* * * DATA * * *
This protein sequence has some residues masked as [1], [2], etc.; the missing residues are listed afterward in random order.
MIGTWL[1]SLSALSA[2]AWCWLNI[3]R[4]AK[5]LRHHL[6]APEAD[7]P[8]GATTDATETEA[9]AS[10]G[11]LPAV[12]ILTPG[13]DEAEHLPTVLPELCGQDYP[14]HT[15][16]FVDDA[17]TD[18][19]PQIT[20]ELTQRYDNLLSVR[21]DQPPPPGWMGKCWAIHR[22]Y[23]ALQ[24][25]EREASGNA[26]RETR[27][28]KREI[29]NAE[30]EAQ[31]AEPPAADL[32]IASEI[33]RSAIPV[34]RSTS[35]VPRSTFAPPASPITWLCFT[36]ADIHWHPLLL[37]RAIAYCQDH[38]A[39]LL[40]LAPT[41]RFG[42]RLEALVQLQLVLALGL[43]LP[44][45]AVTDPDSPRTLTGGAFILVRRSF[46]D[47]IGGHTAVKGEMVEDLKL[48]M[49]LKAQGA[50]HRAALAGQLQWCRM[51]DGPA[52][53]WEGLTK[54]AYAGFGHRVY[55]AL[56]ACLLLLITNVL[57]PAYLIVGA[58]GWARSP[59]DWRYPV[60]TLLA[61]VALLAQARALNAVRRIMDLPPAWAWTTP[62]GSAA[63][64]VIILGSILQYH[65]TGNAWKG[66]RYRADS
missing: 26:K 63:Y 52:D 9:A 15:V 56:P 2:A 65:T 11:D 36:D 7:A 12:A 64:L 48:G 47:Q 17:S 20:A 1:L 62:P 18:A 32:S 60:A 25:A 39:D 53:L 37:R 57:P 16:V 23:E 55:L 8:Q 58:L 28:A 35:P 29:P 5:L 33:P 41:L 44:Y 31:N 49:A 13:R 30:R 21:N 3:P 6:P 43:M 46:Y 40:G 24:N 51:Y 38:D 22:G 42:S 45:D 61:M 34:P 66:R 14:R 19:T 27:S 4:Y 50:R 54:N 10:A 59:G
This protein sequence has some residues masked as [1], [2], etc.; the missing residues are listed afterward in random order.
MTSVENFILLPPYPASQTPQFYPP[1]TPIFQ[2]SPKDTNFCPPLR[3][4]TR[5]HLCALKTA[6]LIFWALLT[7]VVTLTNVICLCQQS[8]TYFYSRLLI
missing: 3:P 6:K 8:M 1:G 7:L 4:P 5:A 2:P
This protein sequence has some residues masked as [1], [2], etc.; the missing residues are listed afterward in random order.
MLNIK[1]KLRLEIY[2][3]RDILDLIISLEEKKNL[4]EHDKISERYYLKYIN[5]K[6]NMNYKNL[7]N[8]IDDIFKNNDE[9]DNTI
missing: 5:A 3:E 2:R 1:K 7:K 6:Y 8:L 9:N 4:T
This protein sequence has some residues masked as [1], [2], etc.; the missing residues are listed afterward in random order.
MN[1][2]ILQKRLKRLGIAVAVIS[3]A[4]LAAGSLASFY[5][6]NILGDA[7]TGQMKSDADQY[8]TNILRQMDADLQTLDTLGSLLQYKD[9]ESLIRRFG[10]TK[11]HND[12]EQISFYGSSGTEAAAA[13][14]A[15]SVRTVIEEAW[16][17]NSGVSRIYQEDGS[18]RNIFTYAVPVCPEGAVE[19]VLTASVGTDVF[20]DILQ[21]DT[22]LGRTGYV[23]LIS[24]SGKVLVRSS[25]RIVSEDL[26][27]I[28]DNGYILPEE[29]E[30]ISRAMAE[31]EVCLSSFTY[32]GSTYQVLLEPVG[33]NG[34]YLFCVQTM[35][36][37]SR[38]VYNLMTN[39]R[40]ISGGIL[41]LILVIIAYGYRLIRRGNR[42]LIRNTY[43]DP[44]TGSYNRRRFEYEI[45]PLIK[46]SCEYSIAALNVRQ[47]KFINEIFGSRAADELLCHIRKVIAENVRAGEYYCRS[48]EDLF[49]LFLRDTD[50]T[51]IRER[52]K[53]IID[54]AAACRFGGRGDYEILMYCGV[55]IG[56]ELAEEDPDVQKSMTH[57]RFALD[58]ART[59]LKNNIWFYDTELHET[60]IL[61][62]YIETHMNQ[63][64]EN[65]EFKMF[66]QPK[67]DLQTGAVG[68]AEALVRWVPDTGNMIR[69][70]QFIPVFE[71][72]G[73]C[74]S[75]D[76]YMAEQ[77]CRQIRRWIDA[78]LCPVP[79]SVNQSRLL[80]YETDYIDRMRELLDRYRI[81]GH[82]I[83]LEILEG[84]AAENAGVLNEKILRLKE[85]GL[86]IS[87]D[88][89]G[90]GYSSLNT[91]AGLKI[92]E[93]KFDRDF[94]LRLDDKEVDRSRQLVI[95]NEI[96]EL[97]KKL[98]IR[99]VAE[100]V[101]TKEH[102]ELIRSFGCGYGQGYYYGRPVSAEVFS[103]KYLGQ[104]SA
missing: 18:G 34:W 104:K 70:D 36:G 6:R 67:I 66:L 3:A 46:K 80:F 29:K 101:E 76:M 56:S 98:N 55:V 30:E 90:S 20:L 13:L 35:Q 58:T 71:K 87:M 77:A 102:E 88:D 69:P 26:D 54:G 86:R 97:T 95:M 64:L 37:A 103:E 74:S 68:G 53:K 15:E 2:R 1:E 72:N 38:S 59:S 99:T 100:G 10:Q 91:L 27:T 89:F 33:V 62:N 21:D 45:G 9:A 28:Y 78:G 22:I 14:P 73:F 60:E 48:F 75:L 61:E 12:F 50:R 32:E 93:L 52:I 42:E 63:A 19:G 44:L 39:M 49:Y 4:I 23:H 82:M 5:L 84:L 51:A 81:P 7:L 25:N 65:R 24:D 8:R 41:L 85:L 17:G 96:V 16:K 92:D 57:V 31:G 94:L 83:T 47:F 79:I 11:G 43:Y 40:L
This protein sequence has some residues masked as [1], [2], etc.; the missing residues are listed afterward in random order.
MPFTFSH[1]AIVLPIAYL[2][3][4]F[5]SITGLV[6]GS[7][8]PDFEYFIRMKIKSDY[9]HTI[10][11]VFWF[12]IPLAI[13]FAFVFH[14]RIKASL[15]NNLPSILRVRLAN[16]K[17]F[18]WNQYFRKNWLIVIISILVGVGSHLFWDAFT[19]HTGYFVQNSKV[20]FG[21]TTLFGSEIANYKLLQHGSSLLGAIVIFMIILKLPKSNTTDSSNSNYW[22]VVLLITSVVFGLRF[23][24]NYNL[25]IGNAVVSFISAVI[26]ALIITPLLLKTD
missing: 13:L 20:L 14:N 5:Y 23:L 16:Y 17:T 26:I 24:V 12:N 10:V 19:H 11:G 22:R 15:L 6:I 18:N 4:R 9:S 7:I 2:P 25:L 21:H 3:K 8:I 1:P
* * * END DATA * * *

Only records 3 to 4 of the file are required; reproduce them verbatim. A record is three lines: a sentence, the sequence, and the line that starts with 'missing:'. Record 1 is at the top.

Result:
This protein sequence has some residues masked as [1], [2], etc.; the missing residues are listed afterward in random order.
MLNIK[1]KLRLEIY[2][3]RDILDLIISLEEKKNL[4]EHDKISERYYLKYIN[5]K[6]NMNYKNL[7]N[8]IDDIFKNNDE[9]DNTI
missing: 5:A 3:E 2:R 1:K 7:K 6:Y 8:L 9:N 4:T
This protein sequence has some residues masked as [1], [2], etc.; the missing residues are listed afterward in random order.
MN[1][2]ILQKRLKRLGIAVAVIS[3]A[4]LAAGSLASFY[5][6]NILGDA[7]TGQMKSDADQY[8]TNILRQMDADLQTLDTLGSLLQYKD[9]ESLIRRFG[10]TK[11]HND[12]EQISFYGSSGTEAAAA[13][14]A[15]SVRTVIEEAW[16][17]NSGVSRIYQEDGS[18]RNIFTYAVPVCPEGAVE[19]VLTASVGTDVF[20]DILQ[21]DT[22]LGRTGYV[23]LIS[24]SGKVLVRSS[25]RIVSEDL[26][27]I[28]DNGYILPEE[29]E[30]ISRAMAE[31]EVCLSSFTY[32]GSTYQVLLEPVG[33]NG[34]YLFCVQTM[35][36][37]SR[38]VYNLMTN[39]R[40]ISGGIL[41]LILVIIAYGYRLIRRGNR[42]LIRNTY[43]DP[44]TGSYNRRRFEYEI[45]PLIK[46]SCEYSIAALNVRQ[47]KFINEIFGSRAADELLCHIRKVIAENVRAGEYYCRS[48]EDLF[49]LFLRDTD[50]T[51]IRER[52]K[53]IID[54]AAACRFGGRGDYEILMYCGV[55]IG[56]ELAEEDPDVQKSMTH[57]RFALD[58]ART[59]LKNNIWFYDTELHET[60]IL[61][62]YIETHMNQ[63][64]EN[65]EFKMF[66]QPK[67]DLQTGAVG[68]AEALVRWVPDTGNMIR[69][70]QFIPVFE[71][72]G[73]C[74]S[75]D[76]YMAEQ[77]CRQIRRWIDA[78]LCPVP[79]SVNQSRLL[80]YETDYIDRMRELLDRYRI[81]GH[82]I[83]LEILEG[84]AAENAGVLNEKILRLKE[85]GL[86]IS[87]D[88][89]G[90]GYSSLNT[91]AGLKI[92]E[93]KFDRDF[94]LRLDDKEVDRSRQLVI[95]NEI[96]EL[97]KKL[98]IR[99]VAE[100]V[101]TKEH[102]ELIRSFGCGYGQGYYYGRPVSAEVFS[103]KYLGQ[104]SA
missing: 18:G 34:W 104:K 70:D 36:G 6:R 67:I 66:L 3:A 46:K 80:F 29:K 101:E 76:M 56:S 98:N 55:V 30:E 90:S 20:L 13:L 35:Q 58:T 71:K 87:M 77:A 102:E 88:D 69:P 26:D 54:G 86:R 97:T 95:M 64:L 37:A 103:E 74:S 68:G 53:K 15:E 2:R 1:E 72:N 38:S 59:S 99:T 100:G 10:Q 91:L 27:T 89:F 33:V 62:N 21:D 45:G 9:A 28:Y 78:G 22:I 14:P 73:F 60:E 48:F 75:L 61:E 12:F 50:R 32:E 93:L 52:I 42:E 63:A 19:G 44:L 39:M 49:Y 4:I 23:H 82:M 5:L 84:L 51:A 81:P 7:L 25:N 65:R 24:D 8:R 41:L 85:L 17:G 96:V 16:K 92:D 57:V 31:G 94:L 83:T 47:F 79:I 11:G 43:Y 40:L